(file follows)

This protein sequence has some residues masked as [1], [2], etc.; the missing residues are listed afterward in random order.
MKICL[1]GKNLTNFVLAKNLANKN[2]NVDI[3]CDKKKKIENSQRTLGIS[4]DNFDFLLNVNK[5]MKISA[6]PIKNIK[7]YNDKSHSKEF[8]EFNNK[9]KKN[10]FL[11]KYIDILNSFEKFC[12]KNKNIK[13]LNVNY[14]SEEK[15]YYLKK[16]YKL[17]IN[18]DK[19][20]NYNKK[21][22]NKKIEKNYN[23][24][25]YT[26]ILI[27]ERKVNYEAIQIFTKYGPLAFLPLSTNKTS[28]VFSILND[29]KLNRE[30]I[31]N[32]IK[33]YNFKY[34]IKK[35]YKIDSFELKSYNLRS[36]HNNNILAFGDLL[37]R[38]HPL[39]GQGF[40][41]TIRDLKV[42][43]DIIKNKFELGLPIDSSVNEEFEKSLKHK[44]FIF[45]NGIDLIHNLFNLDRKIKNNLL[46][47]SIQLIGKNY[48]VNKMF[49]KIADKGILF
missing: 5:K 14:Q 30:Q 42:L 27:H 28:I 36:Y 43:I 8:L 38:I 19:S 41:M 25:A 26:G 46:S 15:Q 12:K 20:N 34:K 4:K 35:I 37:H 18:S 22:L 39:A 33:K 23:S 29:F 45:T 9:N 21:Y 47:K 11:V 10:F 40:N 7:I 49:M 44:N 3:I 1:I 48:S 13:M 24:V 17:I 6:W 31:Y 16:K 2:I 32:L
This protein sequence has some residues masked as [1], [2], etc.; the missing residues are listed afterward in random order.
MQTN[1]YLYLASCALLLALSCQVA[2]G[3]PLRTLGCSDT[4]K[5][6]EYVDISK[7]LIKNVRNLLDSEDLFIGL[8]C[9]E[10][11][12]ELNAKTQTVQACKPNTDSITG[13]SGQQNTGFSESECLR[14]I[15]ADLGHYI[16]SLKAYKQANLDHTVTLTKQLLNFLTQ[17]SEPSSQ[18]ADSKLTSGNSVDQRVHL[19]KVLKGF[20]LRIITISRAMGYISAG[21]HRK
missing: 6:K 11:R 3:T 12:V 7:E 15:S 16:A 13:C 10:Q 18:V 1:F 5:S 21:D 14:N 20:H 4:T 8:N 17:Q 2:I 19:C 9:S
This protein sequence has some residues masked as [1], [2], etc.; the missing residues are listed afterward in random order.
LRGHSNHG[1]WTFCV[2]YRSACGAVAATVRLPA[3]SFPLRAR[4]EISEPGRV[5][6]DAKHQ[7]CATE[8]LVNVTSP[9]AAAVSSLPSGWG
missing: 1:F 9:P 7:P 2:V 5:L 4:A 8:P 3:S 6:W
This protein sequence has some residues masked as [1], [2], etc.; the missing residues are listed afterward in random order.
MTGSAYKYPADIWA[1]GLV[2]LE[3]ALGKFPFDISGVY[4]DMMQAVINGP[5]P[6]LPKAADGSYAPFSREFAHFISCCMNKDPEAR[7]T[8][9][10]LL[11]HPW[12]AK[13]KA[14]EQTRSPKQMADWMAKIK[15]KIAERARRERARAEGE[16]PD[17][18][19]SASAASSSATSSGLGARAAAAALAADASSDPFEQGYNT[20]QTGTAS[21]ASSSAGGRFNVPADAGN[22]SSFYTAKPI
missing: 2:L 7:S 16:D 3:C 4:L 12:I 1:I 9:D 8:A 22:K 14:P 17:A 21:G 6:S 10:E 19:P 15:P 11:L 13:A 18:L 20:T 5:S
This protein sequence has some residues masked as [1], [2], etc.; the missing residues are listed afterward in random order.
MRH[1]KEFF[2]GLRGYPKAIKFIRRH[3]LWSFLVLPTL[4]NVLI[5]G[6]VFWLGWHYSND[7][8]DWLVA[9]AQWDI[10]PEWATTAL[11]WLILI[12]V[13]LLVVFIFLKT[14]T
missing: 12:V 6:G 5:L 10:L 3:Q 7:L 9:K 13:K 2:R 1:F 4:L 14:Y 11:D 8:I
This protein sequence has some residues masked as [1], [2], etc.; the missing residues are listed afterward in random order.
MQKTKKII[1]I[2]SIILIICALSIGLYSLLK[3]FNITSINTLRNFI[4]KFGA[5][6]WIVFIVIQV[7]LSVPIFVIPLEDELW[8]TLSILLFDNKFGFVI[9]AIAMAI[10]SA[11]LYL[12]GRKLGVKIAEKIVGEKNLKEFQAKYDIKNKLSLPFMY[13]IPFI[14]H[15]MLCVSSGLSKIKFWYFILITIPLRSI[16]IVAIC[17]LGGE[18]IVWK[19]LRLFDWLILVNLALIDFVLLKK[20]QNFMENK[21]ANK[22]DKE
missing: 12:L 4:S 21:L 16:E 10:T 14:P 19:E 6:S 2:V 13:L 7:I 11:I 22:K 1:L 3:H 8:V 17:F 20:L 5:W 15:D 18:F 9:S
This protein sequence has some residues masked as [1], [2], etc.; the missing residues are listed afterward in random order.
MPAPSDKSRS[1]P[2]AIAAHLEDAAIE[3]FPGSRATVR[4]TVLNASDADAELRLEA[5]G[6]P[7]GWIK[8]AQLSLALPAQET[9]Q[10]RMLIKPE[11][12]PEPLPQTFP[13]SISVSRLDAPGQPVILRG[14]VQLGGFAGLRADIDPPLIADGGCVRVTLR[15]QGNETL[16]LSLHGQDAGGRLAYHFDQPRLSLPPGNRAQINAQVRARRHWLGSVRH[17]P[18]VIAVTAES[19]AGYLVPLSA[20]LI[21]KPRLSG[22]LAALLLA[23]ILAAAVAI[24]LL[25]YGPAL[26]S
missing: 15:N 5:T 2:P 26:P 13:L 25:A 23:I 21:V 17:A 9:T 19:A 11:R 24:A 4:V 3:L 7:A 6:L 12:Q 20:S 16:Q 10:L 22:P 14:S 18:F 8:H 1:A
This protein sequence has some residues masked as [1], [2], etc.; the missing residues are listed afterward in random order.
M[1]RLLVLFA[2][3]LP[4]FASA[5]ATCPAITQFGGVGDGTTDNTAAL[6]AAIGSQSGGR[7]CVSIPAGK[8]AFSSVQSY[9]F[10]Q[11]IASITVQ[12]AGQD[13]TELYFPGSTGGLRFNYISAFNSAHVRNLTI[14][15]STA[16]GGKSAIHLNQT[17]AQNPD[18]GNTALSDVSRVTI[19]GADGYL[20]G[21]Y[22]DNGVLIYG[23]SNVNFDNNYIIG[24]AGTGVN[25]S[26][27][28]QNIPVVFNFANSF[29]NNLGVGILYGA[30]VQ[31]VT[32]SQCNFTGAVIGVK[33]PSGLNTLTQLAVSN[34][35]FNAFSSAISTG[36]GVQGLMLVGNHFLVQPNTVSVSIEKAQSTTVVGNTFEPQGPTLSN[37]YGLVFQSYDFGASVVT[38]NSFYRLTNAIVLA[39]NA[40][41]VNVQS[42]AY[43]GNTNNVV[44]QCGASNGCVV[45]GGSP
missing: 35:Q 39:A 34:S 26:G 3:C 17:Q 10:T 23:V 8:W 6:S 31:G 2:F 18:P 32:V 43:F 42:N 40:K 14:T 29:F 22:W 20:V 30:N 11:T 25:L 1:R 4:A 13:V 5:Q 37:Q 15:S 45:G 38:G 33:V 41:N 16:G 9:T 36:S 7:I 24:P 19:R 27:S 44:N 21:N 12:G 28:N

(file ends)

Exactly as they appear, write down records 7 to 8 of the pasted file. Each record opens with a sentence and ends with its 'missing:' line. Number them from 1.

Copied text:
This protein sequence has some residues masked as [1], [2], etc.; the missing residues are listed afterward in random order.
MPAPSDKSRS[1]P[2]AIAAHLEDAAIE[3]FPGSRATVR[4]TVLNASDADAELRLEA[5]G[6]P[7]GWIK[8]AQLSLALPAQET[9]Q[10]RMLIKPE[11][12]PEPLPQTFP[13]SISVSRLDAPGQPVILRG[14]VQLGGFAGLRADIDPPLIADGGCVRVTLR[15]QGNETL[16]LSLHGQDAGGRLAYHFDQPRLSLPPGNRAQINAQVRARRHWLGSVRH[17]P[18]VIAVTAES[19]AGYLVPLSA[20]LI[21]KPRLSG[22]LAALLLA[23]ILAAAVAI[24]LL[25]YGPAL[26]S
missing: 15:N 5:T 2:P 26:P 13:L 25:A 23:I 21:V 17:A 9:T 19:A 11:R 24:A 4:V 3:L 7:A 6:L 12:Q 20:S 16:Q 10:L 22:P 14:S 18:F 8:H 1:A
This protein sequence has some residues masked as [1], [2], etc.; the missing residues are listed afterward in random order.
M[1]RLLVLFA[2][3]LP[4]FASA[5]ATCPAITQFGGVGDGTTDNTAAL[6]AAIGSQSGGR[7]CVSIPAGK[8]AFSSVQSY[9]F[10]Q[11]IASITVQ[12]AGQD[13]TELYFPGSTGGLRFNYISAFNSAHVRNLTI[14][15]STA[16]GGKSAIHLNQT[17]AQNPD[18]GNTALSDVSRVTI[19]GADGYL[20]G[21]Y[22]DNGVLIYG[23]SNVNFDNNYIIG[24]AGTGVN[25]S[26][27][28]QNIPVVFNFANSF[29]NNLGVGILYGA[30]VQ[31]VT[32]SQCNFTGAVIGVK[33]PSGLNTLTQLAVSN[34][35]FNAFSSAISTG[36]GVQGLMLVGNHFLVQPNTVSVSIEKAQSTTVVGNTFEPQGPTLSN[37]YGLVFQSYDFGASVVT[38]NSFYRLTNAIVLA[39]NA[40][41]VNVQS[42]AY[43]GNTNNVV[44]QCGASNGCVV[45]GGSP
missing: 35:Q 39:A 34:S 26:G 3:C 17:Q 10:T 23:V 8:W 6:S 31:G 2:F 18:P 32:V 43:F 42:N 40:K 14:T 29:F 22:W 20:V 30:N 11:T 25:L 1:R 4:A 13:V 5:Q 37:Q 15:S 45:G 38:G 33:V 41:N 16:G 9:T 36:S 7:I 24:P 19:R 27:S 44:N 21:N 12:G 28:N